One very interesting performance feature added to fabrics recently is self-cleaning. Two very different approaches to this feature are being investigated. One approach is to apply very fine particles of titanium dioxide to the fabric surface. Titanium dioxide absorbs ultraviolet light and generates oxygen free radicals that oxide organic soils allowing for their easy dispersal and removal by water only. This method has already been commercialized for window glass and exterior walls.
The second approach borrows an idea from nature. Lotus leaves repel water
and are cleaned of soil by rain water alone. The surface of lotus leaves
is covered with tiny hydrophobic particles. By forming similar structures
on fiber surfaces, a fabric can be produced that can be cleaned by simply
rinsing with water.
The concept of applying selected products to textiles for specific purposes has been applied to the area of cosmetics (Cognis). A variety of skin care products can be incorporated into microcapsules and applied with binders to textiles. Chemicals such as aloe, vitamin E, menthol, ginger, lavender, and capsicum can be encapsulated and promoted for their beneficial effects.
Since a textile is a material with a very high surface area, surface modifications of textiles can lead to products with interesting and unique properties. One method of modifying textile surfaces is to expose the textile to plasma. Plasmas are ionized gases containing high energy charged and uncharged species that can interact with fiber surfaces to induce etching, cleaning, polymer deposition, and surface energy changes. Plasmas can be produced by both vacuum (Europlasma) and atmospheric techniques (Dow Corning, Apjet). Batch processing systems using vacuum plasmas have been in commercial use for sometime and have been used to create modified textiles with special surface properties such as high water repellency and adhesion promotion. Commercial atmospheric plasma systems, which are suitable for continuous processing, are currently in development.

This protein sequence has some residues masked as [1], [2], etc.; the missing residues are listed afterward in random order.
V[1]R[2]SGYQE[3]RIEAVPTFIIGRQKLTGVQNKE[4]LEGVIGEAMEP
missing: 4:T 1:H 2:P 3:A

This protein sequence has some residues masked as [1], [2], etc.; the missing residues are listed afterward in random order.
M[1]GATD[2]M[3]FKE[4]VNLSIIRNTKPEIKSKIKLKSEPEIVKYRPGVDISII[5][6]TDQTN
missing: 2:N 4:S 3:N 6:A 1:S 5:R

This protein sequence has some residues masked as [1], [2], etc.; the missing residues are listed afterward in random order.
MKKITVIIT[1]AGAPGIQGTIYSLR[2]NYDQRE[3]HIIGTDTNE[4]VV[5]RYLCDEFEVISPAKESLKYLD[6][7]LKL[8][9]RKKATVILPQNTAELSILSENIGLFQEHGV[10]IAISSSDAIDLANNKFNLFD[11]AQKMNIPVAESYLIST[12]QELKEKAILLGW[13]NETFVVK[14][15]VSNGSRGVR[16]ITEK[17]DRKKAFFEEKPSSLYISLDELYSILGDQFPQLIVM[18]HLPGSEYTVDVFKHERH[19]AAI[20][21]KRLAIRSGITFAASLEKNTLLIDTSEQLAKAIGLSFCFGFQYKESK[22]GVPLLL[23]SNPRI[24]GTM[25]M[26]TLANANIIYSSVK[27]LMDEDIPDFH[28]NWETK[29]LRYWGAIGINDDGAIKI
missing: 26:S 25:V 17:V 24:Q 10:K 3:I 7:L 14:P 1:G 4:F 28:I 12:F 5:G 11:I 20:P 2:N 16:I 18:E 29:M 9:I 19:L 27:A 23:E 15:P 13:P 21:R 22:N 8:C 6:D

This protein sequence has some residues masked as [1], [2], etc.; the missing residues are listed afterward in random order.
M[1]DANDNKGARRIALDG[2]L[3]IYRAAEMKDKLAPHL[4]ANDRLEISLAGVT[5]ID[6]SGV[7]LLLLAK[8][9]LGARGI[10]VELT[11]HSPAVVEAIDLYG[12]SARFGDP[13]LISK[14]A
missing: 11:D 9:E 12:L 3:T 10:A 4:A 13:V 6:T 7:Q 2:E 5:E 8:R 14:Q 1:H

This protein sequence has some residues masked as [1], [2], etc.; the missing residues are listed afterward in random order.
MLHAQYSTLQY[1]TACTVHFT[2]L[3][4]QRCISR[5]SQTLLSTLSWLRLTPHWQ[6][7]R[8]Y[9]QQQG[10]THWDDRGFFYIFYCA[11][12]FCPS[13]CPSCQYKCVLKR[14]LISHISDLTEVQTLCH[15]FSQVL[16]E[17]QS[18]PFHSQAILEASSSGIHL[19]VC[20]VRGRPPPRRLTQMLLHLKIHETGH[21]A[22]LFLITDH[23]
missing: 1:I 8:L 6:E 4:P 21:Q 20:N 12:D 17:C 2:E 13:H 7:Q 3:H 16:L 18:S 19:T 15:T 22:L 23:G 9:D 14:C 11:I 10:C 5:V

The use of chemical crosslinking agents to provide wrinkle resistance and shape retention in cellulosic fabrics is well established. Although acceptable performance can be achieved, loss of fabric strength loss and concern with formaldehyde release remain as problems with these finishes. Recent work  has identified a novel approach to cellulose stabilization without fabric strength loss or formaldehyde release. Cotton fabric that had been made anionic with sodium chloroacetate was able to be crosslinked with multivalent cationic compounds, while cationized cellulose was able to be crosslinked with multivalent anionic compounds. Improved wrinkle recovery and higher fabric strength were reported.